This is Jeff here, producer/editor of Ask Chef Tony – and I’m taking Tony’s place at the keyboard today to bring us up to date, and to offer our apologies for letting the blog fall so far behind. If you’ve been following, you know that Tony recently underwent a complete liver transplant at the Cleveland Clinic in Ohio. Tony had been in Cleveland since late October 2014 awaiting the chance for a matching liver. Fortunately, it came quickly and in late December came my first opportunity to drive out to Cleveland (from Brooklyn) to hang with Tony and see how his recovery was going, and also to help pack him up to go back home to New York, which he was more than ready for.

I had not seen my good friend since he left New York, and I felt in some way that I was now about to meet the “New” Tony, as the transplant operation marks the end of one journey and the start of another. Organ transplant, and what that involves, is something no one strives to be familiar with, unless, by misfortune, you have to (or unless you are a doctor). So, like many others, I tend to misunderstand it more than I understand it. Having accompanied Tony through much of the past year, I was amazed at how much has to be endured physically. Tests, IVs, blood transfusions, needle after needle, meds, antibiotics… the list goes on. But maybe the hardest part, for me, is understanding what the person is going through emotionally. I got to meet another patient at the Transplant House – Ashley Foster. Ashley is waiting for not just one organ but several. By listening to Ashley and Tony, as they spoke to each other, you can tell immediately that there is a closeness there that can only happen through an intense shared experience – like “war buddies” as Ashley put it. I was like someone at the kids table trying to figure out what the grownups are talking about.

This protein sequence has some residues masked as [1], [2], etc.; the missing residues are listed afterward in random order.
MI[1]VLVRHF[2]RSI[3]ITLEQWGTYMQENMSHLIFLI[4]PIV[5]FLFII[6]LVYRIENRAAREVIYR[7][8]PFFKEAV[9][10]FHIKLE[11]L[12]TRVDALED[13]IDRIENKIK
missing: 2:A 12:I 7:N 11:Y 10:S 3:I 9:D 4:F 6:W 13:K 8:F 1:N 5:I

I could sense that the trials and tribulations in Cleveland, while extremely difficult, also yielded some wonderful experiences for Tony, and that going home would bring some mixed emotion. I shot a bit of video and I want to thank Ashley and Tony for letting me share some of their thoughts with you.

Please find Ashley’s blog here: http://itsallgoodashley.org You’ll find links to her fundraising efforts if you feel inclined to help her out.

And for those of you able to contribute some financial help for Tony, as he works through his transition, you can donate here. Thank you.

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Recipe for Ragu alla Bolognese (with step by step Video) – Plus, an update on Tony

Jeff here (producer of Ask Chef Tony), taking up the pen (or keyboard) for Tony on the blog. For those of you following Tony’s recent health issues, and the subsequent liver transplant surgery, I’m very happy to report that he is really recovering well for a guy who just had major surgery. I feel safe saying that we have made, it seems, great progress in getting Tony back on the road to where he wants to be. And a big part of where he wants to be is back in the kitchen. And you know what? A lot of people, including myself, can’t wait to see that.

So, in honor of that day, I went back into some older footage that we shot over the past year to see what I might be able to edit together while Tony is on the DL. I think I have rediscovered some gems. There are some that I shelved because of technical issues and some have gaps in explanation that need to be filled, but I’ve become a better video editor and over my many hours of constructing episodes and shorts I’ve figured out ways to convey more with less, so now was about the right time for me to tackle of few of these “lost” episodes. The one I decided to start with is the one I present to you today… “Salsa alla Bolognese”. After putting this one together, I was quite proud of it and quite frankly I’m wondering why I didn’t just go ahead and cut this one together right after we shot it. Well… irrelevant now. Ladies and Germs, I present to you… Ragu alla Bolognese. Enjoy.

Bolognese Sauce, Ingredients:

Amount: enough to feed small army

  • 2 lbs. Ground Beef
  • 1 lb. Ground Veal
  • 1 lb Ground Pork
  • 2 Celery Ribs
  • 2 medium Carrots
  • 1 medium sized Onion
  • 3 whole spice cloves
  • 1 or 2 Bay Leaves
  • some Rosemary
  • 3 Garlic cloves
  • Olive Oil (of course)
  • 2 cups Red Wine
  • Crushed or Pureed Tomatoes (we used a big 6lb. 6 oz. can)
  • Salt and Pepper

Let us know in your comments what you think, either here, or on our YouTube channel “Ask Chef Tony”. Watch Tony on the channel, and we’ll see you around. Ciao!